Songs to Amuse, Steamer No. 10 Theatre, Dec. 31
Shawn Stone | Monday, January 2 2017
Keyboardist Malcolm Kogut and singer Byron Nilsson (aka B.A. Nilsson in these pages) brought their cabaret act Songs to Amuse to the stage at Steamer No. 10 Theatre on New Year’s Eve, where a happy crowd heartily laughed at a two-hour (including intermission) program of (mostly) 20th-century songs intended to, as advertised, amuse.
They began with “Lydia the Tattooed Lady,” which was originally introduced in a 1939 movie by Groucho Marx, and widely known now thanks to Kermit the Frog’s version. It’s a pun-filled, slightly salacious chronicle of one woman’s varied and outlandish body art, and as an opener, a pretty good indication of what was to come. Written by Harburg and Arlen around the same time they were composing the songs for The Wizard of Oz, Nilsson also told the story of–and sang–a lyric excised by a studio exec out of concern that it would “date” the number. The line? “When she sits, she sits on Hitler.”
What was the thing with everyone underestimating Hitler’s long-term prospects?
And that was the show: Smart, varied musical approaches by Kogut, fine singing and snappy patter by Nilsson. There were songs by Noel Coward and Tom Lehrer (the latter allowing Kogut to add a little synthesized Irish fiddle); songs made famous by the likes of Al Jolson (“Why Do They All Take The Night Boat to Albany”) and Blossom Dearie (Dave Frishberg’s “My Attorney Bernie”); a trio of thoroughly delightful numbers written by the Brit duo Flanders and Swann; and many more.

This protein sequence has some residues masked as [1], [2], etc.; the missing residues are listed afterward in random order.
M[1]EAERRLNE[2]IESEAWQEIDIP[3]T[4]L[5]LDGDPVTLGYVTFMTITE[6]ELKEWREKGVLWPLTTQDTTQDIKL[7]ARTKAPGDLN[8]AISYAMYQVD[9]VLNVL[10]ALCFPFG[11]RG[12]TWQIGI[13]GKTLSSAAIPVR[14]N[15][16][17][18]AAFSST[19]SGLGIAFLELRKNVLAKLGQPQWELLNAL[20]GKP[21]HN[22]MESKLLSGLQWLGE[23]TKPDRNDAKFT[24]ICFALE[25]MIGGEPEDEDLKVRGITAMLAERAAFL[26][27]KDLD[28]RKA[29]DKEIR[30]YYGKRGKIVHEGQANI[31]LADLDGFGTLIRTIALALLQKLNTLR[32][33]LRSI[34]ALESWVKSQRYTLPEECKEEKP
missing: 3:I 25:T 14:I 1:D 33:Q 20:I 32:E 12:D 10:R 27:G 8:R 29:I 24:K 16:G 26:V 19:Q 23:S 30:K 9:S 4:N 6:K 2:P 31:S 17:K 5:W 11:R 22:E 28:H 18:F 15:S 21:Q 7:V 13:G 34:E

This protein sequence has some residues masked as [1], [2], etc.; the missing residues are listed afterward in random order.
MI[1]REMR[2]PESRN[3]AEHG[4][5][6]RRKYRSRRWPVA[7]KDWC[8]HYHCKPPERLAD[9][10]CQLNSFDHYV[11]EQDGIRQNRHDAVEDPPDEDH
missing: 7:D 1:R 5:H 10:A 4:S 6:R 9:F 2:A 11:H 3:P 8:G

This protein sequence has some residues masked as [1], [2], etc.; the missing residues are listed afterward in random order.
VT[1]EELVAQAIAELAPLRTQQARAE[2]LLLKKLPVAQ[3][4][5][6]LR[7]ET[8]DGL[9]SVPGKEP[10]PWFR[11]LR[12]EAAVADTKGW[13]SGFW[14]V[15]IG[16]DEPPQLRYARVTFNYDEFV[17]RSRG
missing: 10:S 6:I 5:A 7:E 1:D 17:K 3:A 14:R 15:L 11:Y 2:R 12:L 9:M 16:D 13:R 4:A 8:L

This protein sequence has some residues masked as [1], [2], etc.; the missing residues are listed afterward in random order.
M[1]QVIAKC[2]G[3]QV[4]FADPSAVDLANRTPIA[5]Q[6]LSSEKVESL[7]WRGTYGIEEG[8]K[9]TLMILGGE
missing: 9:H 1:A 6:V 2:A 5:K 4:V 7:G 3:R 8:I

Nilsson even tossed out a couple of lines from DeSylva, Brown and Henderson’s “Turn On the Heat,” one of the more demented songs from that most demented year of Hollywood musicals, 1929.
Particularly enjoyable was the woe-filled (as opposed to woeful) temperance ballad, “Father’s a Drunkard and Mother Is Dead.” This horrible tale of 19th-century death and abandonment provided the opportunity for a jaunty sing-along. The duo helpfully included the lyrics to the refrain on the back of the program: “Mother, oh! Why did you leave me alone/With no one to love me, no friends and no home?/Dark is the night, and the storm rages wild/God pity Bessie, the Drunkard’s lone child!”
While there was no happy ending for “Bessie,” we in the audience had a fine time singing about her misery.
As the second half of the program wound down, the duo saved something special for the end: the 1937 labor ballad, “Capitalistic Boss.” This rich bastard’s lament gave Nilsson a chance to tear into a life of greed, exploitation, indolence, political violence and selfishness with an angry glee, as the narrator continually returned to one line of defense: “Something is wrong with my brain.”
The evening ended with everyone joining in on “Auld Lang Syne.” Kogut and Nilsson sent us out into the cold with warmer spirits than when we arrived, and ready to enjoy whatever revelry the last three hours of 2016 had in store.